McDonald welcomes Construction Contracts Bill
Sinn Féin Public Expenditure and Reform Spokesperson Mary McDonald TD this morning welcomed the introduction of the Construction Contracts Bill legislation to the Dáil noting it is time now to take this long awaited and desperately needed legislation home.
Deputy McDonald said:
“This legislation is long awaited and desperately needed. It has cross party support and indeed the support of the entire sector from general contractors, architects and civil engineers. However it’s time now to take this legislation home. Political parties need to now work together in amending the legislation to ensure the finished product is a robust mechanism that confronts the accepted practice of non-payment by big contractors in all its guises.
“The thresholds contained within the legislation are too high and are counterproductive. These thresholds do not reflect the type of monies involved for small sub-contractors when it comes to issues of non-payment.
“The legislation's failure to make adjudications binding in the event of arbitration is a real cause for concern. Adjudication is a low cost dispute resolution mechanism and is intended to deliver a result in a short time frame. The legislation as it stands undermines this objective. Arbitration and litigation are time consuming and when it comes to the courts years can go by with little result for sub-contractors.
“The legislation does not include a provision that deals with an instance where a payer fails to respond to a payment claim. When this occurs the amount to be paid should be the amount claimed. This will address the fundamental problem and also give the main contractor an incentive to respond to a payment claim.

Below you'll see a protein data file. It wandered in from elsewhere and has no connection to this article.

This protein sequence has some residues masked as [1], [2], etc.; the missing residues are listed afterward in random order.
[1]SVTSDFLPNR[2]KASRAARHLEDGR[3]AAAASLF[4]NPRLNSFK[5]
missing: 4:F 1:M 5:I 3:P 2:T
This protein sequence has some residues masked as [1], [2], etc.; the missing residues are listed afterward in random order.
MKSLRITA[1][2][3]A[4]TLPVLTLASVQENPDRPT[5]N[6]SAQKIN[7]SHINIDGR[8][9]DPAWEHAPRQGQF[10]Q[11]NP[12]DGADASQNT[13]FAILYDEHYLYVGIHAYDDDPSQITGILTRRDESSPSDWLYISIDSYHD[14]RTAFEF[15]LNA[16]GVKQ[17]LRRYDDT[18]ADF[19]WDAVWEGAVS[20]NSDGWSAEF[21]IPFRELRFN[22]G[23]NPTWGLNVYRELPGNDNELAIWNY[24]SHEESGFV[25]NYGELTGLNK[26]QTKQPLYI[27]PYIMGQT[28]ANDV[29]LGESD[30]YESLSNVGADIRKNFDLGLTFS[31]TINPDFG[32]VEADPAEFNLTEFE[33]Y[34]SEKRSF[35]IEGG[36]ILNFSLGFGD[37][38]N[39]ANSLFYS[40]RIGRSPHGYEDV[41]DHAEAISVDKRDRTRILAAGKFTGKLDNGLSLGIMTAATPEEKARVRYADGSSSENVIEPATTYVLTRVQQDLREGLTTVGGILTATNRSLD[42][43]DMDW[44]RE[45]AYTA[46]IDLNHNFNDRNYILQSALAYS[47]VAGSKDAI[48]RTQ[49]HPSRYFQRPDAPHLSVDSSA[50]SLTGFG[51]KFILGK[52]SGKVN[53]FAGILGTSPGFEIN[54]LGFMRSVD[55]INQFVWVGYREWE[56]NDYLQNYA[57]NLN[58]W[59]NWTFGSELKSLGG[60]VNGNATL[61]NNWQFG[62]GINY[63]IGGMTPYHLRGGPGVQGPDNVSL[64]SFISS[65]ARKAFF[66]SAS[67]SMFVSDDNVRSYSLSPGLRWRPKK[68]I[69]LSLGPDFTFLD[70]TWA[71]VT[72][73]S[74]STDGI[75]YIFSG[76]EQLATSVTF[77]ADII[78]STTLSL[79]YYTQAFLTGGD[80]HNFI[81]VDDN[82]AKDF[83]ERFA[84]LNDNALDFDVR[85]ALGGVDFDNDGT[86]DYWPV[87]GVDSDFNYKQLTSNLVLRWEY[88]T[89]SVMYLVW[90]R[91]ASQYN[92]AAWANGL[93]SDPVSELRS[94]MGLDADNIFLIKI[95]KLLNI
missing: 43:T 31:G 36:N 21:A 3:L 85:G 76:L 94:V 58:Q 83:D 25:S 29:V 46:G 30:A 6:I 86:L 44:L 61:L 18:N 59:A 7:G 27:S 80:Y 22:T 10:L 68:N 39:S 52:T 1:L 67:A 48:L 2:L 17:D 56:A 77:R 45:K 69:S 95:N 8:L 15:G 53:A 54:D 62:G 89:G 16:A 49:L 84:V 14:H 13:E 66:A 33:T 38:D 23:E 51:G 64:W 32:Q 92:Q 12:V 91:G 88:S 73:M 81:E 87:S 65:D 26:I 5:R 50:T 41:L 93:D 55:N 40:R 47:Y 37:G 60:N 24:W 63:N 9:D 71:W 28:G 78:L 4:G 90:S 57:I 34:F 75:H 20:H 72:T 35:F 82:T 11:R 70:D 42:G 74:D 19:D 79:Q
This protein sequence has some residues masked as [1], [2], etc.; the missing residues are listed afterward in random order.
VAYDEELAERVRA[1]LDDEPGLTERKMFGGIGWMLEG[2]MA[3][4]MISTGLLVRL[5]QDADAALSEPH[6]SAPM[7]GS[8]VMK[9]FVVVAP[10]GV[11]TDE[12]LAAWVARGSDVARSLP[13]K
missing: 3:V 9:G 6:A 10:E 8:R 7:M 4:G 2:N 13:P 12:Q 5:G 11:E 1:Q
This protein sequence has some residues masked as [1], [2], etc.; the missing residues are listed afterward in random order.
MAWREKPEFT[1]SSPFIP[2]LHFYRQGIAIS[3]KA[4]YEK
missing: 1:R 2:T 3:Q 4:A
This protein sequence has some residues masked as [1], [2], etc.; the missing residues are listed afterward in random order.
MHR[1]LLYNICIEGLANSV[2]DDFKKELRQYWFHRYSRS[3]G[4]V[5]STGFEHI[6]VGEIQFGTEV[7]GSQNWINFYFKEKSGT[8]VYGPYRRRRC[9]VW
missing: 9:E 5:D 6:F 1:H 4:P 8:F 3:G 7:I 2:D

“Issues are still outstanding with regards to suspension limits as currently set out in the legislation. The right to suspend work for non-payment cannot be time restricted and a limit of two weeks will not act as a sufficient deterrent for rogue employers. The legislation as it is written defeats the purpose of this provision. It is a completely unreasonable ask of sub-contractors to go back to work after two weeks still unpaid and left to incur further costs.
“The Mechanical and Electrical Contractors Association have estimated that in the case of the six largest construction companies that have gone out of business over the last number of years at least half a billion euro was left owing to sub-contractors.
“In response the association has called for the inclusion of a Trust Clause in the legislation to ring fence monies paid to a main contractor for monies owed to subcontractors. Trust provisions already exist in some of the standard forms of contract operating here in Ireland but are frequently struck out so on this basis a statutory trust provision would be required as applies under Canadian law.
“The scope of the Bill must also be broadened to include goods and products specially manufactured for a project. Products which are integrated into the fabric of buildings such as concrete block walls are irretrievable. Bituminous road materials are a perishable product which must be incorporated into works within hours of delivery. Suppliers of these goods and services need robust legislative protections against those who can’t or won’t pay.” ENDS